Cupriavidus pinatubonensis AEO106 deals with copper-induced oxidative stress before engaging in biodegradation of the herbicide 4-chloro-2-methylphenoxyacetic acid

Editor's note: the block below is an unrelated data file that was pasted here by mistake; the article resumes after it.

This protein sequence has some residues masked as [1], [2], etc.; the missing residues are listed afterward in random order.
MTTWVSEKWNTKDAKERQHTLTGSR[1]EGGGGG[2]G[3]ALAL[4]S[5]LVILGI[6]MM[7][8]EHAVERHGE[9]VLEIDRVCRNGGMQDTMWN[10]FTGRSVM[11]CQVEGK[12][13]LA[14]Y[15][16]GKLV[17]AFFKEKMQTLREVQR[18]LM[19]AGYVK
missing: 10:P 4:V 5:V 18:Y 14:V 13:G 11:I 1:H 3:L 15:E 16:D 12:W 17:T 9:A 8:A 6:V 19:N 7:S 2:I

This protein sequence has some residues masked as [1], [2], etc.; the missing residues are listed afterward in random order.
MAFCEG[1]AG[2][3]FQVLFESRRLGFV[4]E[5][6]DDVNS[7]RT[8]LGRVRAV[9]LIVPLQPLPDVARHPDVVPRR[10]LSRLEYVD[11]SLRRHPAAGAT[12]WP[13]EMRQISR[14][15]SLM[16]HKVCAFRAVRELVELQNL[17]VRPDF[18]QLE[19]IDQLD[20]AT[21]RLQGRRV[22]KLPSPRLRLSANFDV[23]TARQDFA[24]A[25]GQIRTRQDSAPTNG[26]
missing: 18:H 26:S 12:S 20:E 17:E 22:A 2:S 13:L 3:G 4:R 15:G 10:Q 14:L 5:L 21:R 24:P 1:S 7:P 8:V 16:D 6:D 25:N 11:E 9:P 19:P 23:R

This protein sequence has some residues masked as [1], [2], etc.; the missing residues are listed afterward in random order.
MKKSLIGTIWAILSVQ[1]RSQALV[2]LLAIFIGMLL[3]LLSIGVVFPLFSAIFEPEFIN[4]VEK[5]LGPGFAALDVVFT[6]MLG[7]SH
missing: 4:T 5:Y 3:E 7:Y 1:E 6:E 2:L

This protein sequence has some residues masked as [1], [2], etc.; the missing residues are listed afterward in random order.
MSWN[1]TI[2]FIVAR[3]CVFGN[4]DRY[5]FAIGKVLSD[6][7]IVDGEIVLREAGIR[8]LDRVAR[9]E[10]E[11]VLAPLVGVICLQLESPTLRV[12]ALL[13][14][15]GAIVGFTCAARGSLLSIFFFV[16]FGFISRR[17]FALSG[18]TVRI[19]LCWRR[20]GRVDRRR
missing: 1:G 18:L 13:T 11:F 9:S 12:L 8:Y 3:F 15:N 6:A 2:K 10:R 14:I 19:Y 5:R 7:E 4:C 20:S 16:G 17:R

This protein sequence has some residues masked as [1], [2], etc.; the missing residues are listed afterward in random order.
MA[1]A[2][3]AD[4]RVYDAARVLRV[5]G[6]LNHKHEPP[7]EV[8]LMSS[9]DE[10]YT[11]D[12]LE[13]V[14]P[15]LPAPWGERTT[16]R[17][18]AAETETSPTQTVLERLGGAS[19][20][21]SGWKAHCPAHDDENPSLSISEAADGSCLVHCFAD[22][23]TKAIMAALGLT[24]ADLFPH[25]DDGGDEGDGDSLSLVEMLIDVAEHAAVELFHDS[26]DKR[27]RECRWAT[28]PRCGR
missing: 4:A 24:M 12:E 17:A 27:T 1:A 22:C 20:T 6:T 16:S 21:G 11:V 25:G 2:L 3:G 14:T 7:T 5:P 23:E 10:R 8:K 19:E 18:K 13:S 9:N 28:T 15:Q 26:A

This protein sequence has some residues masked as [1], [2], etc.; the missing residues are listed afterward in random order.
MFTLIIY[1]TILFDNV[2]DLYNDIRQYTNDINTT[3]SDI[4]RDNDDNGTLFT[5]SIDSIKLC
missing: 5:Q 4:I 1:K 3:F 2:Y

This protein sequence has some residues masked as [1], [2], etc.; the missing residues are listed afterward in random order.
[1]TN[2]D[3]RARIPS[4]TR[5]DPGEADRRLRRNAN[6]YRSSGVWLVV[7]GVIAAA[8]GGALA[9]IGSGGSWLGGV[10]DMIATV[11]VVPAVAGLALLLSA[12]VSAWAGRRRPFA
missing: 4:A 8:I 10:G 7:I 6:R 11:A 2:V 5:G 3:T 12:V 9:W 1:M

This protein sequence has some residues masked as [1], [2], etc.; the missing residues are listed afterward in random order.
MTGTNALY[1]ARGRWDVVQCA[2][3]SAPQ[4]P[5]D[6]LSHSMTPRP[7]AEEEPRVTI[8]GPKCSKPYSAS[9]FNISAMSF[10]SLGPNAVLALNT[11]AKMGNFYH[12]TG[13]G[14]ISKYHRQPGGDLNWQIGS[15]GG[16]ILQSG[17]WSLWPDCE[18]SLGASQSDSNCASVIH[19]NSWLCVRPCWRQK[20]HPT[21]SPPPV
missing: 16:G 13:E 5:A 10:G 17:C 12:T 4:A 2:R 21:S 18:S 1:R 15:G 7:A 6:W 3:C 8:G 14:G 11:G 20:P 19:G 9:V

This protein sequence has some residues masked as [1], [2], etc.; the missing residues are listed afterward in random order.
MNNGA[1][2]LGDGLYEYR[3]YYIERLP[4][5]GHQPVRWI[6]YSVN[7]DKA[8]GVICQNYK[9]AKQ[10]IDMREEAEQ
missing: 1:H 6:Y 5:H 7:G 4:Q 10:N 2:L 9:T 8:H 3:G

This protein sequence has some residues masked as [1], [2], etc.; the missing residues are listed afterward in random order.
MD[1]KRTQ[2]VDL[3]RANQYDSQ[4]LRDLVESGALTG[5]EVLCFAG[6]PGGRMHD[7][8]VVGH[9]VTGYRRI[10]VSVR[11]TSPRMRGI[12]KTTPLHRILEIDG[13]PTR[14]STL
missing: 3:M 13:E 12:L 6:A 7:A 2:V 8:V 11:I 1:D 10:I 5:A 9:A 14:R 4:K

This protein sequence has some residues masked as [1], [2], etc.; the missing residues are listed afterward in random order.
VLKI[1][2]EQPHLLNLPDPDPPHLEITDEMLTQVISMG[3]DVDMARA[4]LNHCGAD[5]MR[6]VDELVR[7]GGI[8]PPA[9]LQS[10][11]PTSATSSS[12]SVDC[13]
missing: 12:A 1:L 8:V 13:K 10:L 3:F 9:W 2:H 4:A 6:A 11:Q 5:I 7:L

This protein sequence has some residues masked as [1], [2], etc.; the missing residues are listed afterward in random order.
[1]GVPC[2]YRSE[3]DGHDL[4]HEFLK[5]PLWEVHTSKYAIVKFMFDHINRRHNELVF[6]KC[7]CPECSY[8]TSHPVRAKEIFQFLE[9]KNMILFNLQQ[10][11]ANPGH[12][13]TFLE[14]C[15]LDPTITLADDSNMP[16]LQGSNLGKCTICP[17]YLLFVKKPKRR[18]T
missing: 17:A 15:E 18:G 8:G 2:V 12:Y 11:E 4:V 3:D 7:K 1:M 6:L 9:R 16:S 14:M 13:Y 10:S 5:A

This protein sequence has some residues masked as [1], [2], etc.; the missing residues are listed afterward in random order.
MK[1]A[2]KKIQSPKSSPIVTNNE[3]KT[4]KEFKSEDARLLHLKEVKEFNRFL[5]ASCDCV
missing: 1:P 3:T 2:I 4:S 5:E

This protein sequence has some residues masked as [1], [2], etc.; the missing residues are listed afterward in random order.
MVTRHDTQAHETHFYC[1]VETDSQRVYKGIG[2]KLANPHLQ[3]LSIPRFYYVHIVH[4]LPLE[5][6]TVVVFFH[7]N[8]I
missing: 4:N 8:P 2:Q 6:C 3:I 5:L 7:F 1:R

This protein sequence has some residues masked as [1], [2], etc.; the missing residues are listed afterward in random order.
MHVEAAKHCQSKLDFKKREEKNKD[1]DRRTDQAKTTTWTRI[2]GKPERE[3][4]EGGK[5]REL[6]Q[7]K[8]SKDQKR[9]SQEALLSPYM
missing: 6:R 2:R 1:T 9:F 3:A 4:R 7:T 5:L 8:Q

The RcsCB His-Asp phosphorelay system regulates the expression of several genes of Escherichia coli, but the molecular nature of the inducing signal is still unknown. We show here that treatment of an exponentially growing culture of E. coli with the cationic amphipathic compound chlorpromazine (CPZ) stimulates expression of a set of genes positively regulated by the RcsCB system. This induction is abolished in rcsB or rcsC mutant strains. In addition, treatment with CPZ inhibits growth. The wild-type strain is able to recover from this inhibition and resume growth after a period of adaptation. In contrast, strains deficient in the RcsCB His-Asp phosphorelay system are hypersensitive to CPZ. These results suggest that cells must express specific RcsCB-regulated genes in order to cope with the CPZ-induced stress. This is the first report of the essential role of the RcsCB system in a stress situation. These results also strengthen the notion that alterations of the cell envelope induce a signal recognized by the RcsC sensor.